Seven years after he had left, Minas returned to the Island, his plan being to resettle his wife and young son in Australia. At first they lived with the Comino family at the back of their cafe at Laidley, a town west of Brisbane while Minas went in search of a suitable business to purchase. Arthur Comino a fellow Kytherian whose wife Marigoula (Maria) was first cousin to Minas, sponsored the Kritharis family.

George was enrolled at the local primary school and recalls the indignity of being placed in a prep class with children several years his junior. When George's mother learned that her sister Chris and husband Peter Katsoulis, needed help in their cafe, 'Peter's Cafe' at Wyong in New South Wales until their baby arrived, they went to live with them for six months.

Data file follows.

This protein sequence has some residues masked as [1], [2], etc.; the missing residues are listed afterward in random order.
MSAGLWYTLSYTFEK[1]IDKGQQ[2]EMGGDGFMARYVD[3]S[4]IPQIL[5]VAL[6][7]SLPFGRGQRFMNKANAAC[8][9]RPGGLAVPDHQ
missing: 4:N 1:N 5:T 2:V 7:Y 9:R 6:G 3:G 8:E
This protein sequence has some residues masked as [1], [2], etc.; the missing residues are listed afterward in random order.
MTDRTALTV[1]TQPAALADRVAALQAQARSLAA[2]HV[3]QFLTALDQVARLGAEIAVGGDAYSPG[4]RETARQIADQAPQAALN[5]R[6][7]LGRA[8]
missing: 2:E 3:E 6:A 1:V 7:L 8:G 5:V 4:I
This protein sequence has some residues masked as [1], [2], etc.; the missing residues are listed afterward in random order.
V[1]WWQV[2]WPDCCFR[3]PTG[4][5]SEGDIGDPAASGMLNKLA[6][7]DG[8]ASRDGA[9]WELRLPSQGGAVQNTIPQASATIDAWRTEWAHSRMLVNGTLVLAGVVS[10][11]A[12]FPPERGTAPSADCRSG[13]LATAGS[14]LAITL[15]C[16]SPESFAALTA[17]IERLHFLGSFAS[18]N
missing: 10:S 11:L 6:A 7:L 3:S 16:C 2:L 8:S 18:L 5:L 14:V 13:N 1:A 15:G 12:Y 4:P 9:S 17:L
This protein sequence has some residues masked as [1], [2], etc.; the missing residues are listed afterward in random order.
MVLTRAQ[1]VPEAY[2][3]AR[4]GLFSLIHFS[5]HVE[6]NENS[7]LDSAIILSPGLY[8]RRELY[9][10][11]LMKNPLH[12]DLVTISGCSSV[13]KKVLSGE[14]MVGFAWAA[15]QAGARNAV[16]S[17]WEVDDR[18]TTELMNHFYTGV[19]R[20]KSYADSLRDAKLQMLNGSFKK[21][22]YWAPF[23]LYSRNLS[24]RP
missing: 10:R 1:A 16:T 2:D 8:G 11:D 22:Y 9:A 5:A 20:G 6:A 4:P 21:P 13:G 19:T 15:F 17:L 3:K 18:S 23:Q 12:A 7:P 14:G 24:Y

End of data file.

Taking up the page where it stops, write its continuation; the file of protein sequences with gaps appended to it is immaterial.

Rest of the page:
In the meantime Minas travelled to Stanthorpe, a prosperous farming district, to visit his brother-in-law Nicholas Coroneos, whom he discovered wanted to sell his business, the 'Empire Cafe', and return to Greece. A deal was made and Minas became the new owner of the 'Empire Cafe'. He could see that the cafe was run down and in need of renovations and subsequently entered into extensive consultation and negotiations with the landlord a process which continued for the next four years.

The owner eventually decided to demolish the building and build a new cafe which included a second floor residence. Minas engaged the services of professional shop fitters, Christies and Walker of Brisbane to set up the new cafe with modern equipment and furnishings which proved to be a very wise decision as the cafe's success could be attributed to its new, fresh, modern looking interior. These same entrepreneurial qualities and ethic of hard work set the example for George to emulate in later years with his own business ventures, earning his father's admiration and respect.